It might be time to upgrade your company from the bottom up and purge the company of employees with poor attitudes. If that sounds harsh, it's not. Behavioral research suggests that groups don’t lift the performance of employees with bad attitudes. Rather, the bad attitudes drag down the group.

The theory has always been that groups lift the performance of poor performers. However, Dr. William Felps of the Rotterdam School of Management discovered that's not the case.

Felps' specialty is researching the negative effects of bad apple teammates, the contagion of quitting (i.e. turnover), the nature and performance implications of stakeholder cultures, the effects of defining oneself as a moral person, and most recently, he's been studying whether generalists can ever outperform specialists.

In this case, Felps led a team of researchers who assembled college students into groups of four. The groups were assigned tasks, given 45 minutes to complete the task, and incentivized with a $100 per student award offered to the group that did the best. Perennially poor, obviously the college students were motivated.

To study the effect of negative behavior, an actor was inserted into some groups. The actor purposefully behaved as a jerk to others in the group, a slacker, or a depressive pessimist. Felps' team videotaped the groups to provide an observational record to supplement to results of the assigned tasks.

In the role of a jerk, the actor would belittle other group members. He would question their knowledge. The jerk was quick to tell others why their ideas wouldn't work.

As a slacker, he would show disinterest. He would tune out of the group activity and effort by texting to friends. He showed that he was simply biding his time until he could leave.

As a depressive pessimist, the actor complained about the work. He expressed negative views about the group's ability to succeed.

Do these "bad apples," as Felps called them, sound familiar? Are they present in your company? If so, they could be dragging everyone down. In Felps' research over dozens of groups, the groups with the actor performed 30% to 40% worse that the groups without the actor. That's huge!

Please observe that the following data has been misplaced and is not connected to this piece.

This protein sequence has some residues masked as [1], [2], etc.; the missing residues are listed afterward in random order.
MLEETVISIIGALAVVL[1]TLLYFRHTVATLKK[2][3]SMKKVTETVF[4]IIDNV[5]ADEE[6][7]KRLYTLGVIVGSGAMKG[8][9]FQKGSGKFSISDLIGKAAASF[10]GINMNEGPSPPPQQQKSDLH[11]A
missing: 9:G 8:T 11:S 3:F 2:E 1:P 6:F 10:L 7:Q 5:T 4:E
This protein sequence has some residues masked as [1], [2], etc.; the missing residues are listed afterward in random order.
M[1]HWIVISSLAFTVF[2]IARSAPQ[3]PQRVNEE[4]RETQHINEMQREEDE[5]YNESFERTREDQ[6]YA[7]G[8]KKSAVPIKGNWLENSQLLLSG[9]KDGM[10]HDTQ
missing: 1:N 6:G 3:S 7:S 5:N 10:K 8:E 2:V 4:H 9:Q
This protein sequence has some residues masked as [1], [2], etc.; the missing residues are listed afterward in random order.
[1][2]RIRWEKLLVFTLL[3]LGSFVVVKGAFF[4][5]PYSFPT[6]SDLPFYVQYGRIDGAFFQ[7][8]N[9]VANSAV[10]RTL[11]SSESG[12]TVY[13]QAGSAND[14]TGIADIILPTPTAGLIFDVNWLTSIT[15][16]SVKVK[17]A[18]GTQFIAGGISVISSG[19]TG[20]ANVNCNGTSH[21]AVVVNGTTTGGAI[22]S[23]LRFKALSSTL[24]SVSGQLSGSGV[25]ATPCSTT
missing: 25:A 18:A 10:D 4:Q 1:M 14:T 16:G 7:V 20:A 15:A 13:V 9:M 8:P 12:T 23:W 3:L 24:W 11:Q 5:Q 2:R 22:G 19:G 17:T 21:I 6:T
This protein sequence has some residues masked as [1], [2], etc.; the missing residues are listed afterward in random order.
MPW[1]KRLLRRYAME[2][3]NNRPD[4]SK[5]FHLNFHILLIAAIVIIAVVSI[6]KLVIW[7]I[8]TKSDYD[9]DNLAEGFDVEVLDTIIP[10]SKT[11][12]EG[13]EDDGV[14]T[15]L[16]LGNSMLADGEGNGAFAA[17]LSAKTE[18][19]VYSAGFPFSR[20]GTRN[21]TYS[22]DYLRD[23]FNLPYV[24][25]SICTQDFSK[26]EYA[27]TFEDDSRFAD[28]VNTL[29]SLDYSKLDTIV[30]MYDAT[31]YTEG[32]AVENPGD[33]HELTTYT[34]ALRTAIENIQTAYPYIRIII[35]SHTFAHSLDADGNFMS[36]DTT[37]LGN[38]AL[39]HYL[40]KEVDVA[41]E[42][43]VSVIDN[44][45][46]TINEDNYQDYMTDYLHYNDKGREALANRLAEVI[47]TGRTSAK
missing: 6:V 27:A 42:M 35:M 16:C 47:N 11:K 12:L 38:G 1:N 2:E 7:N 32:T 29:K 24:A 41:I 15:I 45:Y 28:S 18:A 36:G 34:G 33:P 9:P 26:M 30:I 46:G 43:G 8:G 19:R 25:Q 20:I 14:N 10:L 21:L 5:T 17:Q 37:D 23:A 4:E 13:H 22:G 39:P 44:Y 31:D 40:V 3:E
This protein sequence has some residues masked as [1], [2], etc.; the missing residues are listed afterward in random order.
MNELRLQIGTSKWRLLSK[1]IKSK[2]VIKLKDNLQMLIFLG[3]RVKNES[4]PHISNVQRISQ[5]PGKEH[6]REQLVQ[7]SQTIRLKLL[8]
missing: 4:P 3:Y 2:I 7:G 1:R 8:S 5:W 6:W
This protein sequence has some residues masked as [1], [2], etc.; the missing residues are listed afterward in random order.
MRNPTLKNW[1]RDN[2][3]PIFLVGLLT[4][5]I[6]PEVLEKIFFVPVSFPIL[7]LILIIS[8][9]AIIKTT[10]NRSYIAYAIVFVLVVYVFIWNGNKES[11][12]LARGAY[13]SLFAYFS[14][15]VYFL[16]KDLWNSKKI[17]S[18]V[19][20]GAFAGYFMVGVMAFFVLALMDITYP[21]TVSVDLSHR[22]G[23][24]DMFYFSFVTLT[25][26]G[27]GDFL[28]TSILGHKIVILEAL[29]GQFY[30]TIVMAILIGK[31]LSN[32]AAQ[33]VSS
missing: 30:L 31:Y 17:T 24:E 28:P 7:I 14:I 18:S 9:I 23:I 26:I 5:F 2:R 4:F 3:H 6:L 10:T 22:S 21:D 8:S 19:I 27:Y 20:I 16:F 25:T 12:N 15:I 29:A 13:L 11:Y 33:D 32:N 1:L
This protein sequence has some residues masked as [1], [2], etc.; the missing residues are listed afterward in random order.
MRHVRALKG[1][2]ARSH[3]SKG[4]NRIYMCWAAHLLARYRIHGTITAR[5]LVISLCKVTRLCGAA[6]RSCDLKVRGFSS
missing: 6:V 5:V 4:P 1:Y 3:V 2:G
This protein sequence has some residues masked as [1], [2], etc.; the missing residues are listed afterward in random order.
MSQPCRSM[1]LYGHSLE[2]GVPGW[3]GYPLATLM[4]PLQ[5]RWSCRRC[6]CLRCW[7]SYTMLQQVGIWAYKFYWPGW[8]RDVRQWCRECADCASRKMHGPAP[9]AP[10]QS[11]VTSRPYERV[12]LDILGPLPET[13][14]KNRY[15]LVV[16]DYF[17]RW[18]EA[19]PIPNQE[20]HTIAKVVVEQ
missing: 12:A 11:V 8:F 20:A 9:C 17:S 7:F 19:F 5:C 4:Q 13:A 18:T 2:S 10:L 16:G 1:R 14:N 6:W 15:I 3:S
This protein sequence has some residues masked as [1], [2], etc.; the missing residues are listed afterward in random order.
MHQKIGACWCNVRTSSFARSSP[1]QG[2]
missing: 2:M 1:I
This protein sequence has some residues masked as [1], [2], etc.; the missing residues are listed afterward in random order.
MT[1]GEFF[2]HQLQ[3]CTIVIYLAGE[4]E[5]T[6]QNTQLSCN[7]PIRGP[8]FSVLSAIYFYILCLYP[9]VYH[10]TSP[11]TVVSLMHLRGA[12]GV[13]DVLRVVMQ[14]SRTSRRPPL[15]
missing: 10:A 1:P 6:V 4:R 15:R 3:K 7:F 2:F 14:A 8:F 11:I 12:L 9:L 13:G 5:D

Moreover, Felps observed that groups began to mimic the behavior of the actor. When the actor was a jerk, the group began to act similarly. When the group would start with everyone sitting up straight and being attentive, the actor might rest his head on his desk. By the end of the session, everyone in the group was resting their heads on their desks.

Felps did note that one group broke the mold. In this group an exceptional leader emerged who took charge, drew everyone out, and smoothed over conflict.

Even so, Felps found that the best predictor of team performance wasn't how well the best team member performed, or even how well the average member performs, but how well the worst performs. Maybe your great leadership can overcome bad attitudes, but why risk it?

Anyone who has ever run a company or led a group can attest to the impact of a negative personality on everyone else. By the end of the day, even the sunniest individual is affected. Negative individuals are like black holes filled with negative energy sucking the life out of your organization and everyone in it. More than the economy, the negative energy generated by these people hold your business back.

Give the jerks, slackers, and pessimists in your business the chance to change. You owe them that. You hired them. However, if they can't or won't change, change them. While this sounds harsh, there are simply too many top-shelf people in the job market today. Why tolerate anyone who drags your company down?

Instead, build your company with individuals holding can-do attitudes, from the bottom up. Associate with other business owners holding similar outlooks. Support vendors who are upbeat about your company's prospects and who are focused on your success. Get involved with a local service club filled with positive people. Join a networking group.

In 2011, purge your company of negative energy and see how good this year can get!

Matt Michel is CEO of the Service Roundtable. For more information call toll free 877/262-3341, visit ServiceRoundtable.com, email at matt.michel@serviceroundtable.com or connect through Facebook, LinkedIn, or Twitter.